Sleep Deprivation Study for Doctors Is Putting Patients At Risk

  • Sleep deprivation study for docs is putting patients at risk

    Imagine being wheeled into an operating room for emergency surgery — one where your life hangs in the balance.

    But there’s something not quite right about one of the doctors in the room.

    He’s yawning. His eyes are bloodshot. He can barely stand up.

    And, believe it or not, he’s been working for 30 hours straight!

    It’s hard to picture any hospital ever allowing this to happen. But since last year, thousands of American patients — including maybe you or someone you love — have been lab rats in one of the most unethical medical experiments ever conducted.

    One that seems designed to see how long doctors can stay awake before they start killing people.

    And it’s our own government that’s behind it.

     

    Asleep at the switch

    Talk to just about any doctor, and he’ll brag about the long hours he worked as a hospital resident.

     

    You’ll hear all about the marathon shifts and the nights spent grabbing 10-minute naps on a cot in the changing room.

    But there’s nothing macho or nostalgic about it to Sidney Zion. His 18-year-old daughter, Libby, died under the care of an exhausted, overworked resident.

    Libby’s death brought big changes to how long residents in New York can be on duty. Even the Accreditation Council for Graduate Medical Education, which oversees residency programs nationwide, put in a 16-hour cap — which is still way too long.

    But the federal government has been quietly working behind the scenes to get rid of these limits for good. And they’re putting countless patients like you right in harm’s way.

    It started last year when the National Institutes of Health and around 160 hospitals across the country launched the FIRST trial to see what would happen when surgical residents worked shifts of 30 or more hours.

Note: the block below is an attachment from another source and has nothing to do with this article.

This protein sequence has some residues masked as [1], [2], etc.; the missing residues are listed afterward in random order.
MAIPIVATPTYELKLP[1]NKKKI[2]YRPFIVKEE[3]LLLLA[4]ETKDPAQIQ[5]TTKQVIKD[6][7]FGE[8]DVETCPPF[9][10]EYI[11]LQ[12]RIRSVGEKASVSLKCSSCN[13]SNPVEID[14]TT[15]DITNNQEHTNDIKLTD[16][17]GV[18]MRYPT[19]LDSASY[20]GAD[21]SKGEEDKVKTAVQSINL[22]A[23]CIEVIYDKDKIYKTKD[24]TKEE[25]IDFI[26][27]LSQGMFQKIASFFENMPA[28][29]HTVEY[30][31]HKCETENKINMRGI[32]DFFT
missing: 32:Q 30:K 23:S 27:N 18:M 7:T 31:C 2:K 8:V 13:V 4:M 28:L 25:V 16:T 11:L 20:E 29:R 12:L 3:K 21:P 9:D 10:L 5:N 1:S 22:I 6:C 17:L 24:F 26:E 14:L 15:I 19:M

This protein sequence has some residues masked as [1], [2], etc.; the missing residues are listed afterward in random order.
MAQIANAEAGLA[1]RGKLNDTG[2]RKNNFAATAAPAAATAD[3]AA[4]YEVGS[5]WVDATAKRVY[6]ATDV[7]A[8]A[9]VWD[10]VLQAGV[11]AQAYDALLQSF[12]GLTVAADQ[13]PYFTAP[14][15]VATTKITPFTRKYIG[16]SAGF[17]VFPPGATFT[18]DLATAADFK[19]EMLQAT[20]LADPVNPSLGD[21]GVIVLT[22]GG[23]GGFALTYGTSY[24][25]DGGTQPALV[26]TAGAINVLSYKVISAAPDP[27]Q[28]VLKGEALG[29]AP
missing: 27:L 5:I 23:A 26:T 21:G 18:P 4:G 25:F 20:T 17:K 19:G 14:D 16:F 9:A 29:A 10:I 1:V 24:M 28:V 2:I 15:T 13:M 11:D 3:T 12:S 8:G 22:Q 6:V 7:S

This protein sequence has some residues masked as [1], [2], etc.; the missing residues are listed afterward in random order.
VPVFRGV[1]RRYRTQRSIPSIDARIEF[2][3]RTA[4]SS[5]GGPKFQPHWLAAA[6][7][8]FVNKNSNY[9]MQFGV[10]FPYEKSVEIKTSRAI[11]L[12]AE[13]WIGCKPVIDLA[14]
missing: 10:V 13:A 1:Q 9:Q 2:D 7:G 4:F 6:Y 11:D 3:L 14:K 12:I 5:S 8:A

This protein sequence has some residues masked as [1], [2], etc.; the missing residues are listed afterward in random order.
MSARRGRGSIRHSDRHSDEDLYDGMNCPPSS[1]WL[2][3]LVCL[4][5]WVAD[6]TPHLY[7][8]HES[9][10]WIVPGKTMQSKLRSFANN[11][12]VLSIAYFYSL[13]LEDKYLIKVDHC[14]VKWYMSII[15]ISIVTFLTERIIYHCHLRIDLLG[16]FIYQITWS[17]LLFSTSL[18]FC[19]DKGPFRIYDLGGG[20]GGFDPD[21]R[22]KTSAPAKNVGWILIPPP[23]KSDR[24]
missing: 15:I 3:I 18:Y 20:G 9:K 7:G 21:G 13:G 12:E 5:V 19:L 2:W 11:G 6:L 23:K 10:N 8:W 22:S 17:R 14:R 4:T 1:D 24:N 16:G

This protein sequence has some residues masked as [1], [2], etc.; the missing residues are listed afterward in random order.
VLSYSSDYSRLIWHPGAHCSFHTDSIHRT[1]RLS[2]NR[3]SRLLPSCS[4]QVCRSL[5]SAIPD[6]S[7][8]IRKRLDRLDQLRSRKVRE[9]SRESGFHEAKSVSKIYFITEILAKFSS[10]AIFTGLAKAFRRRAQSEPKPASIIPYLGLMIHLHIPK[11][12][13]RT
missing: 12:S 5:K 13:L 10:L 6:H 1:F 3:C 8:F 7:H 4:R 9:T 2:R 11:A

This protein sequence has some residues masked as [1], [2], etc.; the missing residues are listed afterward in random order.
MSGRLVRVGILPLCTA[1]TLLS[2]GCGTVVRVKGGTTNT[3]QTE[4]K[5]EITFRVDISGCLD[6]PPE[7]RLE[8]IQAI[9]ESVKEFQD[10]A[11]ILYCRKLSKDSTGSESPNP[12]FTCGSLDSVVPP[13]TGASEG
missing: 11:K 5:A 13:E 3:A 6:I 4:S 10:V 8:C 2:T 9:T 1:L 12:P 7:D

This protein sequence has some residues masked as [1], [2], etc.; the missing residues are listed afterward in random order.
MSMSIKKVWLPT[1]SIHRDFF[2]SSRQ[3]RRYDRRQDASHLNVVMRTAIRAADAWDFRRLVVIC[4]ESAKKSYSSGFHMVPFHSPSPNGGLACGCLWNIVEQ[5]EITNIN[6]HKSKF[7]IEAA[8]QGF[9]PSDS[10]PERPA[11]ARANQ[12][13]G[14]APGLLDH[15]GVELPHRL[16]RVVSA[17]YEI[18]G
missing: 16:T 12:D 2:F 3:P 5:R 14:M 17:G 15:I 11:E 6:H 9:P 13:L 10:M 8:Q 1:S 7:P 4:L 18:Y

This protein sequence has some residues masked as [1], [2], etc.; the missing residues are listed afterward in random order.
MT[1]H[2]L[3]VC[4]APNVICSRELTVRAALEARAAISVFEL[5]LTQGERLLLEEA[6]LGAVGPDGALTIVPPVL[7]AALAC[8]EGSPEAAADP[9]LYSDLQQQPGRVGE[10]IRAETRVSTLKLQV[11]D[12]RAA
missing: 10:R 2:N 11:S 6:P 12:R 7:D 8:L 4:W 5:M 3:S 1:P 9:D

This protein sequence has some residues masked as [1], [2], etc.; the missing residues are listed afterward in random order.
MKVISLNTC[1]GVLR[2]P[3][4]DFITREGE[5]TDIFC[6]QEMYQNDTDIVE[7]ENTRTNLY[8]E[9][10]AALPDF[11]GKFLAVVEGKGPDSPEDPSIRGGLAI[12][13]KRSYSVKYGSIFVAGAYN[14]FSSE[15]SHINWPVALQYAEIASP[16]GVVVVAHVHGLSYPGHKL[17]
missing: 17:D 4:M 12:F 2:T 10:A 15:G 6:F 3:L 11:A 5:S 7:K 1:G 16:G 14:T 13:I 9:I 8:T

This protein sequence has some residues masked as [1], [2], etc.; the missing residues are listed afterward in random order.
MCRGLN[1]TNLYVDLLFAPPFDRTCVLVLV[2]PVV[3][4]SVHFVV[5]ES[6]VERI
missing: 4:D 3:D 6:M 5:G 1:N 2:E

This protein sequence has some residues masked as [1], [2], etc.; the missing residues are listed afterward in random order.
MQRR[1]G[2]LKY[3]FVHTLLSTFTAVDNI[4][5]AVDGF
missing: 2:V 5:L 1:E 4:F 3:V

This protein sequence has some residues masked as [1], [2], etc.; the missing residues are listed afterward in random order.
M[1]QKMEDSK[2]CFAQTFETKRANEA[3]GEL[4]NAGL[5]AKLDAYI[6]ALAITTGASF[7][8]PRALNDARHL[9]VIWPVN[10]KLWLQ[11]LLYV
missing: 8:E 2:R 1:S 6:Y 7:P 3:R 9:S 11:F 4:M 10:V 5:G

Are you kidding me? That’s like seeing how many beers a pilot can drink before he flies a passenger jet. Don’t these people realize that lives are at stake?

    “A resident working a 36-hour shift is in no condition to make any kind of judgement call — forget about life-and-death,” said Sidney Zion.

    That sounds like plain old common sense to me. But it looks like common sense is a pretty tough sell to the Feds.

    Because even though the FIRST results haven’t been made public yet (the study wrapped up in June), the NIH is doubling down with another dangerous experiment on 30-hour shifts.

    This study is called iCOMPARE (I guess they’re comparing sleeping to not sleeping) and it will involve internal medicine residents at hospitals affiliated with 63 institutions. And it’s one that the NIH hopes to keep going until 2019!

    And trust me — these overworked docs aren’t just going to be tired. They’ll practically be hallucinating while trying to give you an IV!

    There are two things we all need to do right now to keep ourselves and the people we care about safe.

    First, check out this map from the NIH to see if a hospital near you is participating in iCOMPARE. And do everything you can to steer clear.

    And second, send an email to NIH and demand that they put an end to these studies — ones that we’re paying for — once and for all.

    Because once that happens, I think we’ll all sleep better.

    Sources:

    “Outrage of the month: Unethical human experimentation in 2015 and our broken system for protecting human research subjects” Michael Carome, M.D., Health Letter, December 2015, citizen.org

    “Some new doctors are working 30-hour shifts at hospitals around the U.S.” Lenny Bernstein, The Washington Post, washingtonpost.com